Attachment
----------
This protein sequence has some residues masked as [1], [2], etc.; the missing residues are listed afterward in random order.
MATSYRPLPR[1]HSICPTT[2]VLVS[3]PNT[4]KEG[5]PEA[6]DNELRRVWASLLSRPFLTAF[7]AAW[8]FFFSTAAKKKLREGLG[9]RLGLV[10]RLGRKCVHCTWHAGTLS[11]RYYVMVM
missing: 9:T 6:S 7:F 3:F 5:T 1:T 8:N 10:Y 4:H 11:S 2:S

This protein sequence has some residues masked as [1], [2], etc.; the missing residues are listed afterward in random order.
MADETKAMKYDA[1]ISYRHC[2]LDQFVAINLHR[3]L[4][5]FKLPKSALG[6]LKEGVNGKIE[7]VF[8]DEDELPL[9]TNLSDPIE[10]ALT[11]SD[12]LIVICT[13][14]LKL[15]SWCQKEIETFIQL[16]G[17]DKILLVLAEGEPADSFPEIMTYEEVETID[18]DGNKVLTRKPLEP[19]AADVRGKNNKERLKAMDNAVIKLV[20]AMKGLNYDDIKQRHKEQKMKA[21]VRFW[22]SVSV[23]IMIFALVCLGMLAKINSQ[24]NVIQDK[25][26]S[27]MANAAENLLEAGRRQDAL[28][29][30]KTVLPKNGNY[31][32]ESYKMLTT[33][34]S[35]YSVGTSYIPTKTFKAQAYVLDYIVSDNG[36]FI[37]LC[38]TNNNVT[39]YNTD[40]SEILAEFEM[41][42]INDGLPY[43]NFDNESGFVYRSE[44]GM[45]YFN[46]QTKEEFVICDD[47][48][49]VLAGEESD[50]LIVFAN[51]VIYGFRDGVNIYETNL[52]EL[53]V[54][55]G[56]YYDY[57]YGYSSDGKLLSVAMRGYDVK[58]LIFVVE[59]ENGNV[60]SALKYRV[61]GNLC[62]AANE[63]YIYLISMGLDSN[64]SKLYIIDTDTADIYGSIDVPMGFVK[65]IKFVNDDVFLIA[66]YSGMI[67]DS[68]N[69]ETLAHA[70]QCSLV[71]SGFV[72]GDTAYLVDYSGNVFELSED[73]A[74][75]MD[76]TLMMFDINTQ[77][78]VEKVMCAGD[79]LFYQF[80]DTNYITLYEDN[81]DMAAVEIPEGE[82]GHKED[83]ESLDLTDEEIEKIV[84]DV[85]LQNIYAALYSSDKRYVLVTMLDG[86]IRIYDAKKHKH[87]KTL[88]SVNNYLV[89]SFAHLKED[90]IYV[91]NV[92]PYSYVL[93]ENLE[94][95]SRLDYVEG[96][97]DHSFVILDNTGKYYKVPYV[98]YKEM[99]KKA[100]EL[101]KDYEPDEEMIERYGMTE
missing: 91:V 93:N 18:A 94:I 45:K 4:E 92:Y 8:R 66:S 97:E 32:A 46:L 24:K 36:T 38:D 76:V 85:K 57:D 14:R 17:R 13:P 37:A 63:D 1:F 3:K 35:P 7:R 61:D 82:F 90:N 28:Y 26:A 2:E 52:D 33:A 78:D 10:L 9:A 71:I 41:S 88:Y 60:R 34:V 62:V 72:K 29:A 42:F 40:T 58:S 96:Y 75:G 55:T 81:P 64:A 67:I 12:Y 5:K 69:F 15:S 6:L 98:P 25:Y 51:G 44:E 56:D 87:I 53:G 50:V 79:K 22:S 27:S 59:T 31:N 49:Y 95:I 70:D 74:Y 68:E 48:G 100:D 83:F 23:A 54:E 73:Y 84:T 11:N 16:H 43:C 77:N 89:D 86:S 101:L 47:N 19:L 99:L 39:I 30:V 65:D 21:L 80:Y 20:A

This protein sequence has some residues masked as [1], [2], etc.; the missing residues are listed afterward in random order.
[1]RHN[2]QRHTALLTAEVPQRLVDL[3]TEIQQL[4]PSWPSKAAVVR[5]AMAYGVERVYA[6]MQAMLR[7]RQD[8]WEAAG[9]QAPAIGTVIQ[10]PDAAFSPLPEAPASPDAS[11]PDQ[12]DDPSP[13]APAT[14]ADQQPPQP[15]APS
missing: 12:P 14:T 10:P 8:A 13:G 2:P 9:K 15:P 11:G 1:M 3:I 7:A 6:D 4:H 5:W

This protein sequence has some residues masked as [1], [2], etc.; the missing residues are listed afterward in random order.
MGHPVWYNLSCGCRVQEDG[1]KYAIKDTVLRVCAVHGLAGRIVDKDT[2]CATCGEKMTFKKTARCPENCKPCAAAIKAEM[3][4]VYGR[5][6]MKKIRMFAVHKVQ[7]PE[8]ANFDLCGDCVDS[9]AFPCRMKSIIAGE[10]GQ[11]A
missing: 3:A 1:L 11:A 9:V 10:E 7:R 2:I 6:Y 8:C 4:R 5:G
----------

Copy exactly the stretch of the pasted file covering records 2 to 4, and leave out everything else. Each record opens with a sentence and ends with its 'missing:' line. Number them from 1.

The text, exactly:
This protein sequence has some residues masked as [1], [2], etc.; the missing residues are listed afterward in random order.
MADETKAMKYDA[1]ISYRHC[2]LDQFVAINLHR[3]L[4][5]FKLPKSALG[6]LKEGVNGKIE[7]VF[8]DEDELPL[9]TNLSDPIE[10]ALT[11]SD[12]LIVICT[13][14]LKL[15]SWCQKEIETFIQL[16]G[17]DKILLVLAEGEPADSFPEIMTYEEVETID[18]DGNKVLTRKPLEP[19]AADVRGKNNKERLKAMDNAVIKLV[20]AMKGLNYDDIKQRHKEQKMKA[21]VRFW[22]SVSV[23]IMIFALVCLGMLAKINSQ[24]NVIQDK[25][26]S[27]MANAAENLLEAGRRQDAL[28][29][30]KTVLPKNGNY[31][32]ESYKMLTT[33][34]S[35]YSVGTSYIPTKTFKAQAYVLDYIVSDNG[36]FI[37]LC[38]TNNNVT[39]YNTD[40]SEILAEFEM[41][42]INDGLPY[43]NFDNESGFVYRSE[44]GM[45]YFN[46]QTKEEFVICDD[47][48][49]VLAGEESD[50]LIVFAN[51]VIYGFRDGVNIYETNL[52]EL[53]V[54][55]G[56]YYDY[57]YGYSSDGKLLSVAMRGYDVK[58]LIFVVE[59]ENGNV[60]SALKYRV[61]GNLC[62]AANE[63]YIYLISMGLDSN[64]SKLYIIDTDTADIYGSIDVPMGFVK[65]IKFVNDDVFLIA[66]YSGMI[67]DS[68]N[69]ETLAHA[70]QCSLV[71]SGFV[72]GDTAYLVDYSGNVFELSED[73]A[74][75]MD[76]TLMMFDINTQ[77][78]VEKVMCAGD[79]LFYQF[80]DTNYITLYEDN[81]DMAAVEIPEGE[82]GHKED[83]ESLDLTDEEIEKIV[84]DV[85]LQNIYAALYSSDKRYVLVTMLDG[86]IRIYDAKKHKH[87]KTL[88]SVNNYLV[89]SFAHLKED[90]IYV[91]NV[92]PYSYVL[93]ENLE[94][95]SRLDYVEG[96][97]DHSFVILDNTGKYYKVPYV[98]YKEM[99]KKA[100]EL[101]KDYEPDEEMIERYGMTE
missing: 91:V 93:N 18:A 94:I 45:K 4:E 92:Y 8:R 66:S 97:E 32:A 46:L 24:K 36:T 38:D 76:V 85:K 57:D 14:R 17:R 13:P 37:A 63:D 1:F 3:K 35:P 7:R 61:D 82:F 90:N 28:Y 26:A 2:E 52:D 33:A 78:D 10:L 9:A 71:I 41:S 88:Y 60:R 34:V 62:V 72:K 29:A 42:F 40:T 58:S 96:Y 75:G 55:T 81:P 64:A 67:I 12:Y 5:K 69:F 15:S 6:L 98:P 25:Y 51:G 44:E 56:D 87:I 53:G 50:V 79:K 22:S 27:S 59:T 31:N 49:Y 95:I 70:D 74:Y 68:E 48:G 100:D 83:F 23:A 54:E 73:Y 84:T 11:N 16:H 43:C 77:N 89:D 86:S 101:L 47:N 19:L 99:L 39:I 30:V 65:D 21:L 80:Y 20:A

This protein sequence has some residues masked as [1], [2], etc.; the missing residues are listed afterward in random order.
[1]RHN[2]QRHTALLTAEVPQRLVDL[3]TEIQQL[4]PSWPSKAAVVR[5]AMAYGVERVYA[6]MQAMLR[7]RQD[8]WEAAG[9]QAPAIGTVIQ[10]PDAAFSPLPEAPASPDAS[11]PDQ[12]DDPSP[13]APAT[14]ADQQPPQP[15]APS
missing: 12:P 14:T 10:P 8:A 13:G 2:P 9:K 15:P 11:G 1:M 3:I 7:A 6:D 4:H 5:W

This protein sequence has some residues masked as [1], [2], etc.; the missing residues are listed afterward in random order.
MGHPVWYNLSCGCRVQEDG[1]KYAIKDTVLRVCAVHGLAGRIVDKDT[2]CATCGEKMTFKKTARCPENCKPCAAAIKAEM[3][4]VYGR[5][6]MKKIRMFAVHKVQ[7]PE[8]ANFDLCGDCVDS[9]AFPCRMKSIIAGE[10]GQ[11]A
missing: 3:A 1:L 11:A 9:V 10:E 7:R 2:I 6:Y 8:C 4:R 5:G